Unfortunately, in order to unpack single member of
.tar.gz archive you have to process whole archive, and not much you can do to fix it.
This is where
.zip (and some other formats like
.rar) archives work much better, because
zip format has central directory of all files contained in it with direct offsets pointing to the middle of the
zip file, so archive members can be quickly extracted without processing whole thing.
You might ask why processing
.tar.gz is so slow?
.tar.gz (often shortened as
.tgz) is simply
.tar archive compressed with
gzip is streaming compressor that can only work with one file. If you want to get any part of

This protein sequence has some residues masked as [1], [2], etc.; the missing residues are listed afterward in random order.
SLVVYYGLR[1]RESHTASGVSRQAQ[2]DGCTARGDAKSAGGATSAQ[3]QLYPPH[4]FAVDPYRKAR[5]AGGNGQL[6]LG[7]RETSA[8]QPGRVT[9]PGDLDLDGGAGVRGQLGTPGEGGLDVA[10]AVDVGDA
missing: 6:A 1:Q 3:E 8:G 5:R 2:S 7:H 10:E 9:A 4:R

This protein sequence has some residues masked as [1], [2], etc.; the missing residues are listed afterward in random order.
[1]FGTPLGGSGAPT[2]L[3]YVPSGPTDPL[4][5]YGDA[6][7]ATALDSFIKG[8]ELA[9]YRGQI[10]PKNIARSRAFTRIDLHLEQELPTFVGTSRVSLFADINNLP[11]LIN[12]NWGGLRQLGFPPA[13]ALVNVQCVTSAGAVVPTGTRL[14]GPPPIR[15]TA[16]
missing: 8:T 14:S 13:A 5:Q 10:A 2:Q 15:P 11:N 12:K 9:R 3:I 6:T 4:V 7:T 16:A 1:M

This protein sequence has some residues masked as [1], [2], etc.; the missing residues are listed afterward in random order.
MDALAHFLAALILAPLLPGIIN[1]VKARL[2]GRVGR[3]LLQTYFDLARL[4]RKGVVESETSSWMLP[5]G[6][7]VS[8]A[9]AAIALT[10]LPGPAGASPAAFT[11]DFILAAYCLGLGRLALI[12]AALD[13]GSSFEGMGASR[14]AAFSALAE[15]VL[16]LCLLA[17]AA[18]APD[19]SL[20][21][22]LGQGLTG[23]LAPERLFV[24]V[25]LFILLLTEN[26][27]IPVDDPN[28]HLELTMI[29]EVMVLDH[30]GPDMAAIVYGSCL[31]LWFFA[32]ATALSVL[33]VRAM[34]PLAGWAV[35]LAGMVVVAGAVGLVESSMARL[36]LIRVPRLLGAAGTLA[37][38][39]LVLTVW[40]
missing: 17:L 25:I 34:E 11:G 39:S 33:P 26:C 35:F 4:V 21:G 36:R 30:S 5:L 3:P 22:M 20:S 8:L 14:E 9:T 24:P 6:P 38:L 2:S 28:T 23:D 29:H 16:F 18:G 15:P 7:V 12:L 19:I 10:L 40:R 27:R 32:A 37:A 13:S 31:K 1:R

gzip stream, you have to uncompress it as a whole, and this is what really kills it for
.tar.gz (and for
.tar.xz and other similar formats based on
.tar format is actually very, very simple. It is simply stream of 512-byte file or directory headers (name, size, etc), each followed by file or directory contents (padded to 512 block size with 0 bytes if necessary). When you observe totally null 512 block for a header, this means end of
Some people think that even
.tar archive members cannot be accessed quickly, but this is not quite true. If
.tar archive contains few big files, you actually can quickly seek into next header, and thus you can find necessary archive member in few seeks (but still could require as many seeks as there are archive members). If your
.tar archive contains of lots of tiny files, this means quick member retrieval becomes effectively impossible even for uncompressed